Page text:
Friday, June 6, 2014

'Defamation' under Indian Penal Code

‘Defamation’ may be a criminal or civil charge. It encompasses both written statements, known as libel, and spoken statements, called slander.

The criminal law on defamation has been codified under chapter 21 of the Indian Penal Code (in short IPC) and is containing in Sections 499 to 502 of the IPC.

Section 499 of the IPC defines ‘defamation’ whereas Section 500, IPC is the Penal Section for defamation which reads as ‘whoever defames another shall be punished with simple imprisonment for a term which may extend to two years or with fine or with both’. In order to justify a charge under Section 500 of IPC, it is required that the allegations satisfy requirement of Section 499, IPC as also the explanations appended thereto.

The offence of ‘defamation’ as defined by Section 499 of the Indian Penal Code reads as follows: - whoever, by words either spoken or intended to be read, or by signs or by visible representations, makes or publishes any imputation concerning any person intending to harm, or knowing or having reason to believe that such imputation will harm, the reputation of such person, is said, except in the cases hereinafter expected, to defame that person.

Essential Ingredients of ‘defamation’: -

There are three main ingredients of the offence of defamation

(i) making or publishing any imputation concerning any person; 

(ii) such imputation must have been made by- 

(a) words, either spoken or intended to be read; or 
(b) signs; or 
(c) visible representations. 

(iii) such imputation must be made with the intention of harming or with the knowledge or with reasons to believe that it will harm the reputation of that person.

It is clear that the means rea to cause harm is the most essential sine qua non for an offence under Section 499 of the Indian Penal Code. To constitute ‘defamation’ under Section 499 of the Code, there must be an imputation and such imputation must have been made with intention of having or knowing or having reason to believe that it will harm the reputation of the person about whom it is made. In essence, the offence of defamation is the harm caused to the reputation of a person. It would be sufficient to show that the accused intended or knew or had reason to believe that the imputation made by him would harm the reputation of the complainant, irrespective of whether the complainant actually suffered directly or indirectly from the imputation alleged.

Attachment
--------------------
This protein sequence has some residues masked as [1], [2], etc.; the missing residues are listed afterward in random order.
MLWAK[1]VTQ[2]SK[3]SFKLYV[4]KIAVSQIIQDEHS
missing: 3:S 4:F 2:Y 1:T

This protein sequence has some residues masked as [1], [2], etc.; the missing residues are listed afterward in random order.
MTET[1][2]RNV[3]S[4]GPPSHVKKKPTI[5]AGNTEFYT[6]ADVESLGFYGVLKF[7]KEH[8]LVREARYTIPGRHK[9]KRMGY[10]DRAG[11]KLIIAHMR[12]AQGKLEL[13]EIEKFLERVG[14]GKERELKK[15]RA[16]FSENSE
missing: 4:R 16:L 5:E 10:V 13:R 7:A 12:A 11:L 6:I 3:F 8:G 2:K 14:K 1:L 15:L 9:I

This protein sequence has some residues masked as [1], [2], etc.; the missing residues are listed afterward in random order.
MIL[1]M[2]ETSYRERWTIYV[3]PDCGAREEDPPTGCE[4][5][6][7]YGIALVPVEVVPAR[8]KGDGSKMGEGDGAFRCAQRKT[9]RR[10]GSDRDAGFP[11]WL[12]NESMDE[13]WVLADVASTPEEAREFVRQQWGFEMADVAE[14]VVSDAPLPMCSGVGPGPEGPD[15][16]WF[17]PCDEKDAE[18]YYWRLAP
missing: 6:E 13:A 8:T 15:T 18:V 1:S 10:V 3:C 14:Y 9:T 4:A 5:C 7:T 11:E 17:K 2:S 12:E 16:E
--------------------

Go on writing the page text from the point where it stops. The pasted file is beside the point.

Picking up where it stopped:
In respect of the offence of defamation, Section 199 of the Code of Criminal Procedure mandates that the Magistrate can take Cognizance of the offence only upon receiving a complaint by a person who is aggrieved. Section 199 of the Cr PC  laid down an exception to the general rule that a criminal complaint can be filed by anyone irrespective of whether he is an ‘aggrieved person’ or not.

If the facts which are the subject of a complaint fall within the limits of the definition in Section 499, IPC construed as the section ought to be, according to the plain meaning of the words therein used, and if they are not covered by any of the exceptions to be found in the Code, then they amount to defamation.

The burden lay upon the accused to show that the statement he had made fell within one or other of the exceptions to Section 499 of IPC, or that he was protected from prosecution by the proviso to Section 132 of the Indian Evidence Act.

 Disclaimer: - All the content is for general use and information. Consult your lawyer before acting upon above information.